Good morning ... I'll give you one guess which state is home to a beer made with Dunkin' Donuts coffee.
The brewery, Harpoon, is actually a Massachusetts company, but I'll bet you didn't even need that information. Because you could be standing on the street in Boston, doing your worst attempt at a Southie accent, with Dropkick Murphys playing in the background, and still not be as purely Massachusetts as Dunkin' beer.
Every year, health care takes a little bigger bite out of workers' bottom lines. Slowly but surely, it has eaten up all of the average workers' wage increases — and then some.
The big picture: Overall, the cost of employer-based health benefits — the backbone of the U.S. health care system — is growing pretty modestly from year to year, according to the Kaiser Family Foundation's annual review of those plans.
By the numbers: For single coverage — a plan that just covers you, no family members — employees are paying an average of about $1,200 per year in premiums. That’s 65% more than what they paid in 2008.
Between the lines: As deductibles and other out-of-pocket costs rise, more patients are more attuned to the high costs of care.
Sexual assault and harassment continue to take a toll on victims’ physical and mental health well after the experience itself is over, according to a new study in JAMA Internal Medicine.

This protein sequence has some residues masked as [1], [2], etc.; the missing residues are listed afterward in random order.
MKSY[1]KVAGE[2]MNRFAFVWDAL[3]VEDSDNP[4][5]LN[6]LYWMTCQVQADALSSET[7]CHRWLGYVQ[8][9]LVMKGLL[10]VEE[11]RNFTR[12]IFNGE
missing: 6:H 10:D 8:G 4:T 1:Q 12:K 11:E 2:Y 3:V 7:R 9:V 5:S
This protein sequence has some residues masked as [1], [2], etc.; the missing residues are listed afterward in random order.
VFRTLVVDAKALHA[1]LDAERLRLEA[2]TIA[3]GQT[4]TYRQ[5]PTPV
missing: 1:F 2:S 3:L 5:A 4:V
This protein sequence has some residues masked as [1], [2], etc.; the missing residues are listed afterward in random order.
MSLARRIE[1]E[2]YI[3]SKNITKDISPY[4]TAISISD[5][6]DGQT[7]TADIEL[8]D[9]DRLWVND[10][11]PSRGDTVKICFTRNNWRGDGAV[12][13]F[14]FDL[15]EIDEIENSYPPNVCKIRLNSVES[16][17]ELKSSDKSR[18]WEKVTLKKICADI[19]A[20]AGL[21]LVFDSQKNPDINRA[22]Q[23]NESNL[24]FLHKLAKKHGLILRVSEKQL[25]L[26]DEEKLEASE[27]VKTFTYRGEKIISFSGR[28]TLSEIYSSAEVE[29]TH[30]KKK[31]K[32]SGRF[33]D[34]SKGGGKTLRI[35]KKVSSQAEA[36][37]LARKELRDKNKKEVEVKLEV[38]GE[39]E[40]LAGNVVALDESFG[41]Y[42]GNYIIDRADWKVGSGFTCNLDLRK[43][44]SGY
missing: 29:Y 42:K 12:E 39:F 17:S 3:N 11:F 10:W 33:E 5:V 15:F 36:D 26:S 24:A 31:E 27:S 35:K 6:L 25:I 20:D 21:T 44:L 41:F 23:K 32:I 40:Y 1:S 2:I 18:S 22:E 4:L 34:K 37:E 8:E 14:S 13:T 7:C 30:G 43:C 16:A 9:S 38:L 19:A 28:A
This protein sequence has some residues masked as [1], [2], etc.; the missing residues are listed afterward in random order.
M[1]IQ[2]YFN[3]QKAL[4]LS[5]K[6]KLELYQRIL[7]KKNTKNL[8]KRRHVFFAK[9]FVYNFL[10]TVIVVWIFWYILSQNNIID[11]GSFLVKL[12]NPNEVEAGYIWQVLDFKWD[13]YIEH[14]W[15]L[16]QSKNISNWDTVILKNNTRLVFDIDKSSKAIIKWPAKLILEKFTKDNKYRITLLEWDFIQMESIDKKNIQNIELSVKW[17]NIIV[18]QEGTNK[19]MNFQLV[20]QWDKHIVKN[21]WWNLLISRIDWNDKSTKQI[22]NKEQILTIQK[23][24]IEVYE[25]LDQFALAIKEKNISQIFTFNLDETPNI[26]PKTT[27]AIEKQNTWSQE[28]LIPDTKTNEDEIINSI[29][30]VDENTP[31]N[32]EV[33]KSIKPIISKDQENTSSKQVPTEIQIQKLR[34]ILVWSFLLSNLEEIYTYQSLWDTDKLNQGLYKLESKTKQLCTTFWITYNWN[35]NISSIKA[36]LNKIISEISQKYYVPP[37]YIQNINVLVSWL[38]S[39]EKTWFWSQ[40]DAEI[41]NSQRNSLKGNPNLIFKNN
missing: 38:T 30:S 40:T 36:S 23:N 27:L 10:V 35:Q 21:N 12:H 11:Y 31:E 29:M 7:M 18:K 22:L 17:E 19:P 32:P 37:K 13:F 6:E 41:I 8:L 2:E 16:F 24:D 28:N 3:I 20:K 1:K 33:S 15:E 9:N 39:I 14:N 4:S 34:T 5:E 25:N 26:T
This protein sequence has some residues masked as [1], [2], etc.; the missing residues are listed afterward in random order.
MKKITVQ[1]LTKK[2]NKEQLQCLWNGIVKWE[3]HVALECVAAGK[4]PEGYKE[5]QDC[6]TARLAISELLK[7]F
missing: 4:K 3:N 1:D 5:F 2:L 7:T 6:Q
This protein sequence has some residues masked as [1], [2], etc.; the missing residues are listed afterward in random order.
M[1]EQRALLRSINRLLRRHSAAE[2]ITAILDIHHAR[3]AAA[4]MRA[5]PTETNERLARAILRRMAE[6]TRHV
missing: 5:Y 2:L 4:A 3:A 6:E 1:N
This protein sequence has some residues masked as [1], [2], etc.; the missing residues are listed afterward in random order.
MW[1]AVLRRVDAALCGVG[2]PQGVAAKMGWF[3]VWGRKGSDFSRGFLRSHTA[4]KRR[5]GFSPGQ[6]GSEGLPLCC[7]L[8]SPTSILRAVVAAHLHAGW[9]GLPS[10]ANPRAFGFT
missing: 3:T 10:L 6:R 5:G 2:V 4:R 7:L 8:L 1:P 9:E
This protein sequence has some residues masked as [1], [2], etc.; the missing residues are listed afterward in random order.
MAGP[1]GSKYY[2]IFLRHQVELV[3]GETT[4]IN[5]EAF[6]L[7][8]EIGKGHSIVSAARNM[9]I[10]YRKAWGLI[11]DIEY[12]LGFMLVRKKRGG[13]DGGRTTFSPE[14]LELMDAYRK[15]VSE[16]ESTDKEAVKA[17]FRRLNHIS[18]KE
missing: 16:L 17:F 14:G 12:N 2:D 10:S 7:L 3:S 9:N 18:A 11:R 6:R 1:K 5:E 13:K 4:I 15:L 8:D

Why it matters: The direct health effects of sexual assault and harassment, including an increased risk of depression and anxiety, haven't gotten as much attention as their emotional and professional damage. But all of those consequences can feed and compound each other.
The details: In a study of 304 women, 19% said they had been sexually harassed at work, and 22% reported being a victim of sexual assault.
A $1 strip that tests drugs for the presence of fentanyl could help users avoid overdosing, The Atlantic reports.
The details, per Axios’ Caitlin Owens:
Situational awareness: Congress' opioids bill is on its way to President Trump's desk; the Senate passed it yesterday 98-1. (Sen. Mike Lee was the lone "no" vote.)
One more interesting nugget from Kaiser's report on employer-based insurance: 21% of large employers collect health information from employees' mobile apps or wearable devices, as part of their wellness programs.
Wellness programs are voluntary, and so is contributing your health information to them. But among companies that offer a wellness program, just 9% of employers (including 35% of large employers) offer workers an incentive to participate.
My colleague Bob Herman flagged some real talk yesterday from James Stansel, a top lobbyist at PhRMA, who was speaking at an industry conference in Chicago.
“PhRMA is not reluctant to sue when necessary.”— James Stansel
Reality check: PhRMA, the leading trade group for the highly profitable drug industry, indeed has no qualms about going to court.